Jordan Peterson reminds me of myself. Three more similarities: 1) We both believe that prejudice and taxonomy (categorization) are intrinsic to human beings; 2) We both believe that sacrifices are necessary for social order; 3) We both believe that people prefer the familiar to the novel. Jordan Peterson believes that people need and should have certainties. I believe that people need and should be wary of certainties. My caution about certainty comes from a fundamental disagreement with Peterson about the story of colonial contact and colonialism. Peterson emphatically encourages his audiences to fight against people “manipulating us with historical ignorance and philosophical slight of hand to render us so god damn guilty about what our ancestors may or may not have done… and into accepting a future we do not want to have.” Peterson also claims that we can tell that Marxism is based on hatred (not benevolence), since “the corpses are proof.” Do Black people have no corpses?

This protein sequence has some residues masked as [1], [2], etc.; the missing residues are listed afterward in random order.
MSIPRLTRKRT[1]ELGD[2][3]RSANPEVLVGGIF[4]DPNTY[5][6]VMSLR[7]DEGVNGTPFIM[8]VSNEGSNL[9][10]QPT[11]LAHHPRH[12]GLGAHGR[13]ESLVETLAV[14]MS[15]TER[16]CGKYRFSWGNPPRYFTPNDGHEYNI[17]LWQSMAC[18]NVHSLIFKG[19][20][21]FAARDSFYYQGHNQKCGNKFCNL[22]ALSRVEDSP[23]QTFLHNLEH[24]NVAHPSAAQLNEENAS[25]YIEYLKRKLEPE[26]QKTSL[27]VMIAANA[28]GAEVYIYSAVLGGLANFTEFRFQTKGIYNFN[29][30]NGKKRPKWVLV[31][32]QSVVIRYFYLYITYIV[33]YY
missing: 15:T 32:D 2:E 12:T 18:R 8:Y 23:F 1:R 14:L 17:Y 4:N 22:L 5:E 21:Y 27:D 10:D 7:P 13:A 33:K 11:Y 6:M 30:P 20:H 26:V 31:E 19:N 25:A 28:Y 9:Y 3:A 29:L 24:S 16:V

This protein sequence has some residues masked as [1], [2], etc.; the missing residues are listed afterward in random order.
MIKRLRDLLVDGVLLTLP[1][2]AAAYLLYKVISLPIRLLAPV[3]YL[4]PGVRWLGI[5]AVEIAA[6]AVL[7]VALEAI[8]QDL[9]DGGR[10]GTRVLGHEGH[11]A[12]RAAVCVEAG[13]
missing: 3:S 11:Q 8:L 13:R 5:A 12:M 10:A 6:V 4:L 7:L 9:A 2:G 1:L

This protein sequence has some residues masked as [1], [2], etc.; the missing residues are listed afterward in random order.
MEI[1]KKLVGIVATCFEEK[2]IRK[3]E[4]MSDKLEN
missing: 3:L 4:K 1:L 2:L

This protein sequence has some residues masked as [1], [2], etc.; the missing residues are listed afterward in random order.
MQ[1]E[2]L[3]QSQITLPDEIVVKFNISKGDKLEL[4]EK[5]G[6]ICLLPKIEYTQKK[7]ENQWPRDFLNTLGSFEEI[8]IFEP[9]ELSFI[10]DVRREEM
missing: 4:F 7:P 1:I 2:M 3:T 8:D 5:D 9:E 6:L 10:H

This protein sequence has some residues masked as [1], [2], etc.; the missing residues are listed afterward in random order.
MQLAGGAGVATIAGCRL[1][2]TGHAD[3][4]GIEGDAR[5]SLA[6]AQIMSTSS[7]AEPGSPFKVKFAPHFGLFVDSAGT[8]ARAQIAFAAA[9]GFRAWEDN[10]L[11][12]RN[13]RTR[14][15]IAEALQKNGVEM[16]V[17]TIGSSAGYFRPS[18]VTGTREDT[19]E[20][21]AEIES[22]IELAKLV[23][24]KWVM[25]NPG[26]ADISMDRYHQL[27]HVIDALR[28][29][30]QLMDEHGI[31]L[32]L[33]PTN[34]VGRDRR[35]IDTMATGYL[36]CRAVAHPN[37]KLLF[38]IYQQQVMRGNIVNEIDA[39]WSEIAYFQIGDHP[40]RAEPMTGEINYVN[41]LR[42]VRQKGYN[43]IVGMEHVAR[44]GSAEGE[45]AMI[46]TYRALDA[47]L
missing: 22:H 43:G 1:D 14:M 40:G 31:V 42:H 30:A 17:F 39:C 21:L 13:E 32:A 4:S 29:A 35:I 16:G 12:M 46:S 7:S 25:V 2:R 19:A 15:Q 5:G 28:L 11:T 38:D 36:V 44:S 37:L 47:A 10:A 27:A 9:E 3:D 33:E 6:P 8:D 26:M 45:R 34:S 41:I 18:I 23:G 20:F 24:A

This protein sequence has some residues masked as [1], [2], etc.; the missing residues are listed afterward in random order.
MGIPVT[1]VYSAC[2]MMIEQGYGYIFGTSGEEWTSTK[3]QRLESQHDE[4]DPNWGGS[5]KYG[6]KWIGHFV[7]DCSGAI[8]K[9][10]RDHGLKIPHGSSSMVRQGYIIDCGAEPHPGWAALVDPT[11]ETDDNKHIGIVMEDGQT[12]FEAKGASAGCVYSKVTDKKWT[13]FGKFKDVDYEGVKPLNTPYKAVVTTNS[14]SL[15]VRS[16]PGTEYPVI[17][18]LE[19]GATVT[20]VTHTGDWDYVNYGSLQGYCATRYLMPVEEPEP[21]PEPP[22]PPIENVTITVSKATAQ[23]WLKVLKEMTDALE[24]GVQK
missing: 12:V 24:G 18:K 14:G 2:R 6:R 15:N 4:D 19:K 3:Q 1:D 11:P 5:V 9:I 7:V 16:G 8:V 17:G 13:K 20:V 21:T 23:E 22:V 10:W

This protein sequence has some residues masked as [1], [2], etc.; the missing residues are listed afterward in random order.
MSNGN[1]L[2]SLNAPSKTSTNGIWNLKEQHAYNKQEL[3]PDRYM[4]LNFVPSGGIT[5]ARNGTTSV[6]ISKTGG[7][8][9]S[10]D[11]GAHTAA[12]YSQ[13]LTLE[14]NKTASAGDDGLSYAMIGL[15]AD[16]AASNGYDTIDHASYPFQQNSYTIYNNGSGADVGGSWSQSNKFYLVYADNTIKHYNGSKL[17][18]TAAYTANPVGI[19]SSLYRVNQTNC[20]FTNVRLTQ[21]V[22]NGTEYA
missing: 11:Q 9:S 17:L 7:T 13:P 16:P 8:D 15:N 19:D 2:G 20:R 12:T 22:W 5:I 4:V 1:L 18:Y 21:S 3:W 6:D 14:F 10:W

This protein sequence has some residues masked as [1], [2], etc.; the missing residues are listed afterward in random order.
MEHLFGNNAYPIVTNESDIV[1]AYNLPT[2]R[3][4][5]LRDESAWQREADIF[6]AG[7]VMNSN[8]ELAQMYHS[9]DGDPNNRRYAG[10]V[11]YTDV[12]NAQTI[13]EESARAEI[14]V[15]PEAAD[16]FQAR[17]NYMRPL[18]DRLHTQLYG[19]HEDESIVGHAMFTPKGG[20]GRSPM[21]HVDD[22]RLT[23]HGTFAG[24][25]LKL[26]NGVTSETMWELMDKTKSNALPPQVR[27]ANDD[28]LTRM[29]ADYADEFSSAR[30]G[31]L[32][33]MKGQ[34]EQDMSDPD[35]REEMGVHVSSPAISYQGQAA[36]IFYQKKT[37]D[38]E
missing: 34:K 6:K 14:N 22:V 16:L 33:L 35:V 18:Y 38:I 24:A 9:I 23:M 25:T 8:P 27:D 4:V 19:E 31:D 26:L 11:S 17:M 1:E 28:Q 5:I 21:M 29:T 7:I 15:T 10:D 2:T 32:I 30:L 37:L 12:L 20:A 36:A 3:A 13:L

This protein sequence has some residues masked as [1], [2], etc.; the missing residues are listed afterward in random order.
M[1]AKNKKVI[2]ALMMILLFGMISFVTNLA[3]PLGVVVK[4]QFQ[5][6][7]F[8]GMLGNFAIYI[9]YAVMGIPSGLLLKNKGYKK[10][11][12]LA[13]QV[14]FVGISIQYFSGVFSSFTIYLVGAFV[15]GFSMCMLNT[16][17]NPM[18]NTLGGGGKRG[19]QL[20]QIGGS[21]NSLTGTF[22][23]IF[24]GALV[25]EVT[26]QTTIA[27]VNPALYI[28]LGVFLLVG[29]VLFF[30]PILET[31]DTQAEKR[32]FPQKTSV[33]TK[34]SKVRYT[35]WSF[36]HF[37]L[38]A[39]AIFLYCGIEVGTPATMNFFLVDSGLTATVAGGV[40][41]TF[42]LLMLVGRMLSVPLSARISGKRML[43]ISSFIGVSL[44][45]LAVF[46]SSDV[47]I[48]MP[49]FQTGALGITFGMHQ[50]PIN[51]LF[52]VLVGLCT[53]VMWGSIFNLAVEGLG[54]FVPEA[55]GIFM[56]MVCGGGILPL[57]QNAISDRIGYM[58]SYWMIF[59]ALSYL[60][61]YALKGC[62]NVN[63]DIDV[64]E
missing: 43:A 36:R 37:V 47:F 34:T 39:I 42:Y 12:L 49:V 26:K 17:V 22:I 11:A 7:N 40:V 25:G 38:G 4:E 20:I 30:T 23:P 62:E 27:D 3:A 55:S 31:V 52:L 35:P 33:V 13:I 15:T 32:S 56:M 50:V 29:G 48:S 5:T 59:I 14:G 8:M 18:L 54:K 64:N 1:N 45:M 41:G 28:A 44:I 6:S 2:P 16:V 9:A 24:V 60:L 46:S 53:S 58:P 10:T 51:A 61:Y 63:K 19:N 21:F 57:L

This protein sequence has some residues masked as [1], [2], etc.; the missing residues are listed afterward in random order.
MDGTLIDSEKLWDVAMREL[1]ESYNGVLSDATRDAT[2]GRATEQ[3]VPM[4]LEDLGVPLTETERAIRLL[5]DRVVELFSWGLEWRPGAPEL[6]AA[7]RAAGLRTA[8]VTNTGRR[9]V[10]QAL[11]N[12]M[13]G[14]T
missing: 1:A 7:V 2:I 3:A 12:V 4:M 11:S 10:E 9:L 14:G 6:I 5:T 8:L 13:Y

Peterson needs to be certain, and he is willing to ignore black bodies in order to be certain, as white men have done over and over again. 1) Jordan Peterson suffers from historical amnesia about the ways in which taxonomies, prejudices, and kinship groups have been built and sustained over the past 500+. 2) Jordan Peterson’s biggest white lie is that sacrifices are random; he ignores that currently, black bodies are the sacrifices that uphold the white apex of a multicultural-colonial social order. 3) It is not if one prefers the familiar to the novel, but rather how one reacts to the novel and the unknown. The novelty of colonial contact (think aliens if that makes it easier white people!) has all sorts of difficulties: are you real? Are you like me? Will you hurt me? Europeans made themselves into white people by responding with an overwhelming consensus of genocidal violence and bodily accumulation. Yes, some non-European groups acted with violence against the Europeans, but not with such purposeful and intentionally sustained ways. So not “all” white people responded with violence, but it seems to have been and still is maintained as a cultural trade for white men to respond aggressively to uncertainty.[3] Peterson and myself are prime candidates for a whiteness study.